Tuesday, February 6, 2018

Why do you sing in the middle of the night?

Why do you sing in the middle of the night?

My grandfather asked
“Why do you sing in the middle of the night?”
but he refused to call what we did music.
We were falling
with pots and pans.

But I took the compliment
where I could.
He called what I did singing.
Even if the hours I kept
kept him awake at night.

Not quite his age but on my way.
Old enough to think
about the birds just outside
my window at 3 AM
festively carrying on.

It is neither barely morning
or freshly night and
I wouldn’t even call it singing.
It is a joyous racket;
notes floating
of my family tree.

Sunday, October 2, 2016



                                     Three hawks are visiting from out of town.

They are unanimously
disliked by the locals.
A jittery uproar
erupts into flight
as they make their way
                  towards our home.

I do not speak bird
but I know the sound
of fear, panic, and
an invisible line
                   being crossed.

Not one of us
are brave enough
to escort them
off the premises
but who wants to stick
around with all
that racket?

                                     We exit the yard in unison.

Closed Umbrella

Closed Umbrella

This wind is too much for you.
Rain be damned.

You are a tight
fist fighting back
the only way
you know how;
stiff jointed
and leaning.

The wind has been taken from me.
I curse myself.

Without the grasp
of working hands,
I am still
middle aged
and all purpose
is lost.

Monday, February 1, 2016

Bowlegged Knock Down

A poem culled from a recent spam email for prescription drugs outside of the U.S.

Organize rightness.

Flustered   nihilistic   breakers 
animalizes under steer.
Hummingbirds scalp
& takeout sheets.
Leprosy lover.  
Caustically foreign.
Gasworks exacerbation 
shoot out  keynotes.   

we suggest a
bowlegged knock down. 

Understanding Death

It was never the word coma or
the sound of artificial breathing. 
It was clinging to an ice cube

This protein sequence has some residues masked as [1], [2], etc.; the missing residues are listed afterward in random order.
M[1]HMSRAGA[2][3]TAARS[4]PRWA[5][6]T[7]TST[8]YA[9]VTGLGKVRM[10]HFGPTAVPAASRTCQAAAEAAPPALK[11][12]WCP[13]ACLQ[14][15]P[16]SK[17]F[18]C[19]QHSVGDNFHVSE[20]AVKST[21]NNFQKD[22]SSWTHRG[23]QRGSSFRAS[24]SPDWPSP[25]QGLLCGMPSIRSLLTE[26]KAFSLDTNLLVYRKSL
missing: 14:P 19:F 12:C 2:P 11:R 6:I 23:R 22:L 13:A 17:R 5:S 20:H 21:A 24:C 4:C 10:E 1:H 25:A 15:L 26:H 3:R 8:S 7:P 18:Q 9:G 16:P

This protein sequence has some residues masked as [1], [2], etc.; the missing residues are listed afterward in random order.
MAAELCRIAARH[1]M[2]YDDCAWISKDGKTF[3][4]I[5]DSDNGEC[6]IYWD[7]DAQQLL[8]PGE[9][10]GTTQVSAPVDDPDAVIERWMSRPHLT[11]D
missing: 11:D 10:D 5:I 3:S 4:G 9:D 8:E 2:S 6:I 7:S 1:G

hand on the central coast 
of Florida pressing for comfort 
as a scared child does to her mother.

I foolishly thought 
she wasn't holding onto me 
but I was mistaken. 

She was patiently waiting 
until I was out of the room 
to finally to let go. 

Tuesday, January 26, 2016

Winternamels, 52°

I remember Pete's funeral to a degree.
Grief has a way of washing
         most of
        the detail.


         am   left

       with                     a chalk

outline        made of

  ashes          and




It was the first time I wondered if death required a dress code.
It was the first time I saw my father weep in public.
It was the first time our surviving members
held hands in the saddest of all daisy chains
accept for
Robbie who held a palm frond
                                                                                          and sat apart from us because
we all have our way of hiding
and a drunk is many things but
subtle is not one of them.

Even Jennifer was there,
the sister who "doesn't do death".
I learned that day that you could be
present but really
somewhere else
                                                                                           far away.

I choked out a memorial speech last minute
for my parents who could not,
cracking jokes as Pete would want it.
It ended with the Little Rascals hand solute;
a wave good-bye under the chin.

The service was filled with people Pete had saved.
Suicide prevention success stories
shook my hand, confused by the loss
of the hand that saved them.
We were a room full of hot hair
                                                                                            floating about
without a string to ground us.

I remember Margaret most of all.
She was as vibrant as the tiny
film canisters she painted with
winter scenes that included the
temperature of the landscape.
It was her signature left in degrees.
I can't explain why
but in the moment I LOVED THIS.
It took me somewhere else                                                   far away
closer to heaven, cool, and snow peaked.

Robin eggs blue,
her business card
hatched this morning
from the black depths
of a crowded top drawer.

In this moment
I had to look                                                                          her up.

She died
a few years after my brother
following Pete slowly
                                                                                              a tired balloon rising
from an open hand.

Fahrenheit or celsius?
Her obituary lacks how hot or cold
her resting place is
but it is 52° currently;

                                                                                              in her memory.